Bowling Used To Be An Under Arm Action
Up until the 19th century, bowling under arm was the norm for bowlers. This of course made batting quite different than it is today. For one, batsmen didn’t need to wear helmets. The slower pace of the ball and lack of bounce meant there was no chance for bowlers to deliver bouncers and no chance of batsmen sustaining head injuries. This wasn’t the only difference- cricket bats were made in a completely different shape than how you find them today- they started out looking more like a modern day hockey stick before evolving into a shape that resembles a canoe paddle.
It Was A Woman Who Introduced The Over Arm Bowling Technique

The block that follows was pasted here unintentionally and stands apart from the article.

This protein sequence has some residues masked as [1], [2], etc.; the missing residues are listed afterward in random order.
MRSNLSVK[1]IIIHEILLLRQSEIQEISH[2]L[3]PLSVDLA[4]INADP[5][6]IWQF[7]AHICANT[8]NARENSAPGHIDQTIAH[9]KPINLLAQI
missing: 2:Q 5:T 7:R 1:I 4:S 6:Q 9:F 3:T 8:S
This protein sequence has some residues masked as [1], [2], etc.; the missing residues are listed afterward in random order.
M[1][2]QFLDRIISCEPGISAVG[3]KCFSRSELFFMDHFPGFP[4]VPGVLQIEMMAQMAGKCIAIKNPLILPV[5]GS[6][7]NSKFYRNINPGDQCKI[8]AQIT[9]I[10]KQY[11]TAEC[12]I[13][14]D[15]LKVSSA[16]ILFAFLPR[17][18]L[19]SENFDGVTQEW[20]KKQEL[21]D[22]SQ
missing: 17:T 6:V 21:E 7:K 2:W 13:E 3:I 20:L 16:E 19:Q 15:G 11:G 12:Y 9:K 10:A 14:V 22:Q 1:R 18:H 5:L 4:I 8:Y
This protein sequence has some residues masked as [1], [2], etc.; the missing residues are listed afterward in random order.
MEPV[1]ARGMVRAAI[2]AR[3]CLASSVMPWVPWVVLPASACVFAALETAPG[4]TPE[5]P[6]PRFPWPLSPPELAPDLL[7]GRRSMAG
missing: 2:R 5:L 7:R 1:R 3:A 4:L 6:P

Because of the lack of pace and variation that came with bowling under arm, batsmen were able to stay in for hours at a time, reading the ball and smacking it all over the ground- bowling became a daunting task and it was increasingly difficult for bowlers to take wickets. But nothing changed until Christina Willes, sister of England Cricketer John Willes who became frustrated with bowling after constantly snagging the ball on her skirt decided that the best way to stop this from happening was to throw the ball over arm. Her brother John saw this and decided to try it out in a county match in 1822. The umpire called a no ball and John left the field in fury, got on his horse and never played cricket again. The story spread like wildfire and by 1826 Sussex bowlers were regularly bowling over arm and umpires didn’t know how to stop it, so in 1828, the rules were changed to include over arm bowling and that is the story of how the bowling action is what it is today.